footage); Bremson v. United States, 459 F. Supp. 121, 124 (W.D. Mo. 1978) (deposition of IRS
agent and interrogatories);.
Furthermore, the requested discovery is directly related to Plaintiffs’ anticipated
preliminary injunction motion because it provides further evidence of the discriminatory purpose
and effect of the executive orders. To be sure, there is already extensive evidence of this unlawful
purpose and effect in publicly available sources. See, e.g., Aziz, 2017 WL 580855, at *3-5 (findings
of fact in opinion granting partial preliminary injunction); Washington, 2017 WL 526497, at *10
(noting that plaintiffs “have offered evidence of numerous statements by the President about his
intent to implement a ‘Muslim ban’ as well as evidence they claim suggests that the Executive
Order was intended to be that ban”); Compl. (doc. # 1) ¶¶ 39-51. That evidence is more than
sufficient to show they are likely to succeed in their claim that the January 27 Order or a similar
successor violates the Constitution. Accord Aziz, 2017 WL 580855, at *7-9 (holding that the
plaintiff had established a likelihood of success on claim that January 27 Order violates the
Establishment Clause). However, the “sensitive inquiry into such circumstantial and direct
evidence of intent as may be available” that the law mandates, Village of Arlington Heights v.
Metropolitan Housing Development Corp., 429 U.S. 252, 266 (1977),3 can only be enhanced by
obtaining that evidence directly from the defendant. Cf. Washington, 2017 WL 526497, at *10 (“It
is well established that evidence of purpose beyond the face of the challenged law may be
considered in evaluating Establishment and Equal Protection Clause claims.”) (citing, inter alia,
Arlington Heights and Church of the Lukumi Babalu Aye, Inc.); Aziz, *7-9 (discussing intent
Finally, evidence regarding the government’s implementation of the executive orders will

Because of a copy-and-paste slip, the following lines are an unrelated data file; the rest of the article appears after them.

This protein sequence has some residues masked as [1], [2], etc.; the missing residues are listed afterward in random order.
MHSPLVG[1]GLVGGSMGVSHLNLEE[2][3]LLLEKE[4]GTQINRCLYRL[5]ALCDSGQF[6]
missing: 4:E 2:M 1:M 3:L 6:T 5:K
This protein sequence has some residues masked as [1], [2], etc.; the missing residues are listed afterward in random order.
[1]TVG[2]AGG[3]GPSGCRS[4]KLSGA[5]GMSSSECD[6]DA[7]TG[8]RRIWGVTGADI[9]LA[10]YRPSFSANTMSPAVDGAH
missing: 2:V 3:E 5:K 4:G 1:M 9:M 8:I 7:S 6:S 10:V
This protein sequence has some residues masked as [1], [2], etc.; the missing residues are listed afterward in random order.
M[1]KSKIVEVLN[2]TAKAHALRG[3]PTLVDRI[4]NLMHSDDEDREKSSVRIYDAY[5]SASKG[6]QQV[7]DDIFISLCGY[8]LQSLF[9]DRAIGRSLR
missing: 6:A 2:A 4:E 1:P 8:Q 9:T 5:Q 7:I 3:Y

shed light on its construction of those Orders and the various injuries, including irreparable
injuries, those Orders cause Plaintiffs. The government’s implementation of the January 27 Order
was chaotic, secretive, and marked by major reversals. See, e.g., Aziz, 2017 WL 580855, at *2
(explaining that lawful permanent residents from banned countries were initially denied entry
under the January 27 Order but that on January 29 and 30, administration officials stated—for
Arlington Heights sets forth a non-exclusive list of factors relevant to intent analysis under
equal protection and the Religion Clauses alike, including: the nature and degree of the disparate
impact; the historical background and specific series of events leading to the enactment of the
challenged Orders; the legislative or administrative history, including contemporaneous
statements made by the decisionmaker(s); and any departures from normal processes or
substantive considerations. 429 U.S. at 266-68; see also Church of the Lukumi Babalu Aye, Inc.
v. City of Hialeah, 508 U.S. 520, 540 (1993).
differing reasons—that such individuals would be allowed into the country); Compl. (doc. # 1) ¶¶
76-99. To the extent there is any ambiguity in the replacement executive order, a more complete
evidentiary record regarding what actions the government took to implement the January 27 Order
and why, as well as what, if any, further implementing instructions or interpretations the
government is issuing with respect to the replacement Executive Order, will assist Plaintiffs and
the Court in determining the likely effect of the replacement executive order on the Plaintiffs.
For the foregoing reasons, Plaintiffs respectfully request that the Court grant their Motion
for Expedited Discovery to assist Plaintiffs in preparing a motion for a temporary restraining order
and preliminary injunction in connection with the replacement Executive Order.
/s/ Omar C. Jadwat
Karen C. Tumlin†
Melissa S. Keaney†
National Immigration Law Center
3435 Wilshire Boulevard, Suite 1600
Los Angeles, CA 90010
Tel: (213) 639-3900
Fax: (213) 639-3911
Justin B. Cox (Bar No. 17550)
National Immigration Law Center
1989 College Ave. NE
Atlanta, GA 30317
Tel: (678) 404-9119
Dated: February 22, 2017
Omar C. Jadwat†
Sarah L. Mehta†
American Civil Liberties Union
125 Broad Street, 18th Floor
New York, NY 10004
Tel: (212) 549-2600
Fax: (212) 549-2654
Cecillia D. Wang†
Cody H. Wofsy†
American Civil Liberties Union
Fax: (213) 639-3911
† Appearing pro hac vice
39 Drumm Street
San Francisco, CA 94111
Tel: (415) 343-0770
Fax: (415) 395-0950
Heather L. Weaver†
American Civil Liberties Union
915 15th Street NW
Washington, DC 20005
Tel: (202) 675-2330
Fax: (202) 457-0805
/s/ David Rocah
David Rocah (Bar No. 27315)
Deborah A. Jeon (Bar No. 06905)
Sonia Kumar (Bar No. 07196)
Nicholas Taichi Steiner (Bar
American Civil Liberties Union
Foundation of Maryland
3600 Clipper Mill Road, Suite 350
Baltimore, MD 21211
Tel: (410) 889-8555
Fax: (410) 366-7838
CERTIFICATE OF SERVICE
I hereby certify that on this 22nd day of February, 2017, I caused a PDF version of the
foregoing document to be electronically transmitted to the Clerk of the Court, using the CM/ECF
System for filing and for transmittal of a Notice of Electronic Filing to all CM/ECF registrants.
By: /s/ Justin B. Cox